Clinton Involved In
Arkansas 'Blood Scandal'
According To New
Documentary Released
Kelly Duda, an Arkansas native, should blow the lid off Clinton's dirty past with his new film. It should also make the former President's own blood boil, even more than being caught having sex in the White House.
By Greg Szymanski
Ever since Bill Clinton left the White House, he has been "buddy-buddy" with Daddy Bush, the pair appearing at political rallies and on television like the "Bobbsey Twins."
It's obvious now Clinton is just another neo-con snake in the grass, his so-called "Bridge in the 21st
Century" Presidency used as a diversion but nonetheless used to simply advance the New World Order's horrific agenda.
Recently, Washington D.C. journalist, Jim Tucker, who has written extensively about the New World Order and its ruling group called The Bilderburg's for over two decades, told the Arctic Beacon Clinton was a guest at a secret Bilderburg meeting the year before being elected, apparently getting his marching orders and final stamp of approval from the worldwide financiers who pull the Washington political strings.
Looking back, Clinton turned out to be an integral part of the shadow government's game plan, now forging full-steam ahead after 9/11.
While Bush, Cheney, Rumsfeld, Wolfowitz and Rove are now grabbing headlines, the truth is finally starting to surface about Clinton's two-faced Presidency
One of Clinton's first acts as President in 1993 was to terminate, for no apparent good reason, a Justice Department investigation into 'Iraq Gate' and "Daddy Bush's" alleged involvement in selling WMD to Iraq.
Remember a book written in 1991 by Deborah Mathis, an obsessive Arkansas journalist who was one of the lone wolves, allegedly pinning Clinton with complicity to Latin American cocaine transports on U.S. military planes in isolated regions of northwest Arkansas.
Although most journalist's were enamored by the Clinton's charisma, Mathis stuck to her guns, writing the book which also documented the mysterious deaths of two teen-agers believed to stumble across an Arkansas cocaine drop.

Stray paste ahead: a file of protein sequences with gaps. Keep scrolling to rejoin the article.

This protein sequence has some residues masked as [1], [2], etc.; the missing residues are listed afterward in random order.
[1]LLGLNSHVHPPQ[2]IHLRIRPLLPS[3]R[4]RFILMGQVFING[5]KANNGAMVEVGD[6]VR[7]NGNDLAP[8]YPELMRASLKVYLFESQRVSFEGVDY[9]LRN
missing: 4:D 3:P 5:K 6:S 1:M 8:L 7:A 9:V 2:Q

But Mathis' allegation and persistence concerning Clinton's dirty past was little match for the supportive nature of most of the media, many of whom couldn't see past their noses when it came to Clinton's dirty past as Arkansas Governor.
And now surfacing in a long overdue documentary seven years in the making, the real truth about the Clinton's disgusting past should finally blow the lid off what remains of his clean image and probably make his Arkansas blood boil like never before.
The documentary called "Factor 8: The Arkansas Prison Blood Scandal," written and produced by Arkansas native Kelly Duda, made it's debut two weeks ago at the prestigious American Film Festival Institute.
Duda's documentary deals with fresh evidence about the Arkansas prison blood scandal where officials knowingly sold AIDS tainted blood for a huge profit, then deliberately shipped to thousands in Europe and Canada who unknowingly contracted AIDS and hepatitis.
Duda's documentary shows how senior officials in the Arkansas prison system paid inmates to donate AIDS tainted blood while at the same time altering prisoner medical records to make it look like they were not carrying the deadly virus.
The filmmaker said he made an attempt to tie Clinton to the prison blood racket, but was thwarted and stopped every step of the way when he tried to unseal old Arkansas state records.
"When I went looking for Clinton's governor papers relevant to the blood investigation, I was told that 4,000 boxes had been hidden away. In private storage and couldn't be located," said Duda in a recent interview prior to the film festival release.